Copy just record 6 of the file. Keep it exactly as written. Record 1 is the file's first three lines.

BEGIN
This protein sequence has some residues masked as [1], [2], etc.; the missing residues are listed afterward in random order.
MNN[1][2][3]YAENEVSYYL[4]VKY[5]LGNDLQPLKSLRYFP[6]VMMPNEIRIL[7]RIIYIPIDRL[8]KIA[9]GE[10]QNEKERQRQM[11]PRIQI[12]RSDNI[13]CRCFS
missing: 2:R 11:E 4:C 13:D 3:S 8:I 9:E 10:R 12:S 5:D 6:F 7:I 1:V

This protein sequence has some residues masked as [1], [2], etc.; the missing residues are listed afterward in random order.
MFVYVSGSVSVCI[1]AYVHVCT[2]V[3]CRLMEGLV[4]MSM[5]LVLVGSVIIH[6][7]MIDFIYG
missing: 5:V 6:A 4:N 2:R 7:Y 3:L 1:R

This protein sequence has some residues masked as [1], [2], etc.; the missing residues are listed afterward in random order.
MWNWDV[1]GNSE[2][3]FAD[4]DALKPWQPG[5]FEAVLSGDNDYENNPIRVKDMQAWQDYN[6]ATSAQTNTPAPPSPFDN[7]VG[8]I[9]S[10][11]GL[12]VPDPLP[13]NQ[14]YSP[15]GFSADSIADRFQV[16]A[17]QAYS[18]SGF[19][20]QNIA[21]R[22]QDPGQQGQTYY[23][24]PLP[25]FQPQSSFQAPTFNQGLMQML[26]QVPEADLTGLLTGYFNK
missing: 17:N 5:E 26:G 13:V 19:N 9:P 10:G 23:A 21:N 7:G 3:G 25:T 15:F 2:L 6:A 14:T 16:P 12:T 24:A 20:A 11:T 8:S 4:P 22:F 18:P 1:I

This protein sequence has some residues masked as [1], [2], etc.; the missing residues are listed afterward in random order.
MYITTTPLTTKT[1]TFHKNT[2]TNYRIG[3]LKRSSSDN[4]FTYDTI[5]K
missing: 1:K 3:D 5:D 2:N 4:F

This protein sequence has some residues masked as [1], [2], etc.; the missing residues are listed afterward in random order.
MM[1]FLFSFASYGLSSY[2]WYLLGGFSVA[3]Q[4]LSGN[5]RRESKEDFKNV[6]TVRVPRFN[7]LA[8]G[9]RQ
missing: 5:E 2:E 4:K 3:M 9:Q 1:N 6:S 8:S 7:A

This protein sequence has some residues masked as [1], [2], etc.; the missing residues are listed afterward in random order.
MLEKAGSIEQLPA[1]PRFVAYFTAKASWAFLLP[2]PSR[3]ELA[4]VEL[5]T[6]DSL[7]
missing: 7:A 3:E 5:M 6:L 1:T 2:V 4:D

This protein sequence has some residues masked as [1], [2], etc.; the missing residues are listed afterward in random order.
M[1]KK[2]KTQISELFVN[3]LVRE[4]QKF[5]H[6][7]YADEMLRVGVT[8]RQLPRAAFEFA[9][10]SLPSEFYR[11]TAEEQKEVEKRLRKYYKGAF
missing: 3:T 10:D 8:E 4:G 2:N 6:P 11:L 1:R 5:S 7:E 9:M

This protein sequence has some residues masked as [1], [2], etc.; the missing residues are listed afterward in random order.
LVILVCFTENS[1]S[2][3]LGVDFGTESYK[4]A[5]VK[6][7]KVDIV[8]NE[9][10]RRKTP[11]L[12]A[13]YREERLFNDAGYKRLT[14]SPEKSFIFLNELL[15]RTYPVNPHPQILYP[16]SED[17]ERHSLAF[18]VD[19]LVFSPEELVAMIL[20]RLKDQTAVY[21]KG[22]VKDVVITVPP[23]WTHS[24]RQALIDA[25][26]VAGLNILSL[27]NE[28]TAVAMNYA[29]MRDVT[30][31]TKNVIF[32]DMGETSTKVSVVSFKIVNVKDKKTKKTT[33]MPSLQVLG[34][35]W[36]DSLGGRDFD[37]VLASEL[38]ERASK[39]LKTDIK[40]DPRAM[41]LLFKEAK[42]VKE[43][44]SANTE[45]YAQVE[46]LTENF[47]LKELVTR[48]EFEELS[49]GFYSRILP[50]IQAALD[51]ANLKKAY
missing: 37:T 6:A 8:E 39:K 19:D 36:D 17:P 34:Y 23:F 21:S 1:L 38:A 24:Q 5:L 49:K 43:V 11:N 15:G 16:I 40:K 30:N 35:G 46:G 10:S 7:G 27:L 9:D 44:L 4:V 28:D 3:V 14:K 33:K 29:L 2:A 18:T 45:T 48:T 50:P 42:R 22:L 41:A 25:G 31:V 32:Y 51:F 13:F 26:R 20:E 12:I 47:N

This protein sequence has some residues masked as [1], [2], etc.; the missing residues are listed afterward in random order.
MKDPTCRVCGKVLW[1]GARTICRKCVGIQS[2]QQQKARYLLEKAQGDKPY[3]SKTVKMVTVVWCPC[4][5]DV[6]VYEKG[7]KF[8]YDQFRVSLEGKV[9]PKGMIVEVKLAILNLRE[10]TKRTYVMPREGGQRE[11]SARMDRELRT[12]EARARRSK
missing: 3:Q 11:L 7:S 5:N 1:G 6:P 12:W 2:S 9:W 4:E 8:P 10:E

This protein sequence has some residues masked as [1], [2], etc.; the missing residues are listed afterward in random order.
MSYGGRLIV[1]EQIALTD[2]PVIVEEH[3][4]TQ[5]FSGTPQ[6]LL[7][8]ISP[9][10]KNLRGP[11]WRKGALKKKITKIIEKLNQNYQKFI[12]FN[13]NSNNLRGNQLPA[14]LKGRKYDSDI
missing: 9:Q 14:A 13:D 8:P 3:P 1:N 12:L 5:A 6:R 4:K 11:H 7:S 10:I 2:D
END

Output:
This protein sequence has some residues masked as [1], [2], etc.; the missing residues are listed afterward in random order.
MLEKAGSIEQLPA[1]PRFVAYFTAKASWAFLLP[2]PSR[3]ELA[4]VEL[5]T[6]DSL[7]
missing: 7:A 3:E 5:M 6:L 1:T 2:V 4:D